Of course, not everyone was lucky in seeing something of the display. The weather was always liable to be a problem in the northern hemisphere’s early winter, with reports indicating parts of north-west England and Northern Ireland were completely clouded-out or had fog on the critical night, for instance. In inland South Carolina, Guy Ottewell reports fog ruined any chance to see the Leonids at all from there too, as Mark Herbert also discovered in Alabama (a nuisance, as he had travelled there from the clearer skies of his home site in Somerset, England). In Germany, the heavily overcast sky was a severe problem. Rainer Arlt and Manuela Trenn drove across the country for a total of 10 hours on November 16-17, hunting for better skies, but managed just one nine-minute observation in a cloud gap, even so seeing seven Leonids in that time. Rainer comments that the next night had only marginally better conditions, despite his having driven around 250 km from Berlin into Lower Saxony. He was permitted a thirty-minute watch for much poorer Leonid rates. Ina Rendtel, who made a similar trip that night, also made similar comments.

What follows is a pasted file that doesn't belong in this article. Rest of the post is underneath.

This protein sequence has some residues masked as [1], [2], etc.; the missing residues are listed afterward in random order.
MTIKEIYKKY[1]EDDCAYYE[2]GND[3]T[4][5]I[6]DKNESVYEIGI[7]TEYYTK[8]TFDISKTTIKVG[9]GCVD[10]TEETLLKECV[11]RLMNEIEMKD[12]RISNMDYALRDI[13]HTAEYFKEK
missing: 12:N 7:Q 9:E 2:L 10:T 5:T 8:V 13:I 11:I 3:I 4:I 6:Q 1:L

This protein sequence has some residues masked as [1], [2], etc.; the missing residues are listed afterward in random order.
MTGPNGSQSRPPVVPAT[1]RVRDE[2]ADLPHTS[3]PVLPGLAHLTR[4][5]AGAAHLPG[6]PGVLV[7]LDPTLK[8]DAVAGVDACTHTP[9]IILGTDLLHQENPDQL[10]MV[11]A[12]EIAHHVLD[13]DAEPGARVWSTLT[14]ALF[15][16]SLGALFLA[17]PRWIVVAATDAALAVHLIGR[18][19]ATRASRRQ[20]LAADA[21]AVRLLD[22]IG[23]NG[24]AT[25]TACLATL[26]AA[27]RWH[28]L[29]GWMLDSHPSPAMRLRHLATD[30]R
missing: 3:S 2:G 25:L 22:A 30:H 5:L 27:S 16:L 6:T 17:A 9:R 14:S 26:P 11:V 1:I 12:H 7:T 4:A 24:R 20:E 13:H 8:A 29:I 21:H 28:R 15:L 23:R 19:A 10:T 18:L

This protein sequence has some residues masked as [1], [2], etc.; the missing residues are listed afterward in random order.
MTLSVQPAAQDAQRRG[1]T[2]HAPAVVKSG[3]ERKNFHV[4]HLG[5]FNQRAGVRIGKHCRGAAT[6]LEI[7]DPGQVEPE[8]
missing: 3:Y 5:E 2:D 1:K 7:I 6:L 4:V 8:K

Several observers picked the wrong night to observe, after relying entirely on the predicted peak time, and a few decided against watching in clear skies on November 16-17, expecting another clear night and better rates on November 17-18. In many cases, such people saw only clouds the next night, and were disappointed not to have observed when they had the chance. Although disheartening, such a mistake is good experience, and is also an error most experienced watchers have made in the past. George Spalding, a veteran who also watched the 1966 Leonids from Britain, explains his feelings when he woke at 01:00 UT, ahead of the alarm he had set, and saw there were some breaks in a rather cloudy sky: “I was not too keen to venture out, but then recalled the past opportunities I’ve wasted only to be clouded out later”. If the Leonid storm does occur in 1999, at least those who did so made their mistake before that happened! One poor soul, who I shall leave nameless, intended to observe on November 16-17, but then slept through the alarm clock ringing…